Wednesday, October 28, 2009

NCTS Guam Connects Navy Ships and Shore Commands

By Oyaol Ngirairikl, Joint Region Marianas Public Affairs

SANTA RITA, Guam (NNS) -- Providing dual-oceanic communication support, multiple networks, and high frequency support for the fleet and joint military components makes U.S. Naval Computer and Telecommunications Station (NCTS) Guam paramount for mission success in and around the region of Guam.

"Ensuring ships, subs and shore commands are able to communicate messages from the Indian Ocean to the Pacific is just one of the things we do here," said Cmdr. Willis Arnold, executive officer of NCTS Guam. "NCTS — because of its location on Guam — is very strategic because it's situated so that we can hit two oceans, Pacific and Indian, from this location. So as a result of this, you can relay information between two ships or between a ship and a land command in two different oceans — that's a very unique ability and that makes us a very valuable commodity."

The command has about 200 personnel — a mix of military service members, civilians and contractors.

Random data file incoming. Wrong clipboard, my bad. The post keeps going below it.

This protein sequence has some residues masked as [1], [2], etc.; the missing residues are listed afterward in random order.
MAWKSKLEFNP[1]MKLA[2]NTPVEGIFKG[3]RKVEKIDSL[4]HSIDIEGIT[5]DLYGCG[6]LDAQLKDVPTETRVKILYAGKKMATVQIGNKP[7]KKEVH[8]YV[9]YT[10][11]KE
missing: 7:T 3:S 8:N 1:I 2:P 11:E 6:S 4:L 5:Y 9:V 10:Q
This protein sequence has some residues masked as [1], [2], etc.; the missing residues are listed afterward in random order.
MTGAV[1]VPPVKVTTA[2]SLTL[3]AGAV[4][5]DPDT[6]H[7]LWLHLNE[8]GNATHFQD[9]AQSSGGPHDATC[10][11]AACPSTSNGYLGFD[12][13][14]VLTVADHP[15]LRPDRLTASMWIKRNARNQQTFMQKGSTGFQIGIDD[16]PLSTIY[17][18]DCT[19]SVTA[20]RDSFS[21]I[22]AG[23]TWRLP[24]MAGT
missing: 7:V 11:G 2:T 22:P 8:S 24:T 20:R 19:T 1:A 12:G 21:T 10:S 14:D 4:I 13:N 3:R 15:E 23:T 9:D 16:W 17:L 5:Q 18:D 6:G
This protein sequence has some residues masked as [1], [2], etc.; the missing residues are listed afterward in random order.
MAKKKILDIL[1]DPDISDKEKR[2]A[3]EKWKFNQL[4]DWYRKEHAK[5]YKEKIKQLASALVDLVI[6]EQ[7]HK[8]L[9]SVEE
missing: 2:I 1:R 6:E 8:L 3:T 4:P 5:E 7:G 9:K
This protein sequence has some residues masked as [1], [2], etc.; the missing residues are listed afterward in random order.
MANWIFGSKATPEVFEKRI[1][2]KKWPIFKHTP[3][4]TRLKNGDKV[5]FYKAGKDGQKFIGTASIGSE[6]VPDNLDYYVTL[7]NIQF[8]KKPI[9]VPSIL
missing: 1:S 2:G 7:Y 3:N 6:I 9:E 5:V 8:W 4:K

"We are a small command with a very large job and the scope of our communications is bigger than Guam," said Chief Information Technician (SW) Eric Purcell information assurance officer.

NCTS Guam is one of seven Navy computer and telecommunications stations that provides assured communications services to shore and afloat units worldwide. NCTS Guam is a round-the-clock operation that has three primary mission areas:

• Multispectral connectivity to the warfighter. This is the traditional role people think of when they think of an NCTS, such as the antennae that send communications to ships, submarines and airplanes.

• NCTS Guam provides critical communication lines to Navy, Air Force, Coast Guard, joint and coalition operations to include search and rescue. Base Communications Office. This function is the telephone service and island-wide transport of communication services on Guam. NCTS provides the telephone services for all Navy and many other customers on Guam.

• NET Ops and Information Assurance. NCTS Guam provides the local help desk and support for 24 Navy units as the local ONE-NET enterprise network service provider. NCTS provides touch labor and help desk support to over 3,000 ONE-NET computers on Guam. In addition, NCTS Guam is the cryptographic service provider for 29 units on Guam, providing electronic cryptographic material support.

The primary facility consists of a group of buildings and satellites tucked just beneath Andersen Air Force Base in the northern end of Guam. Yet, the command has offices around the island, including Radio Barrigada, a centrally located village of Guam, which has what looks like a dozen antennae sticking up above the surrounding roads and fields. In addition, NCTS employees and contractors attached to the command have an office on U.S. Naval Base Guam.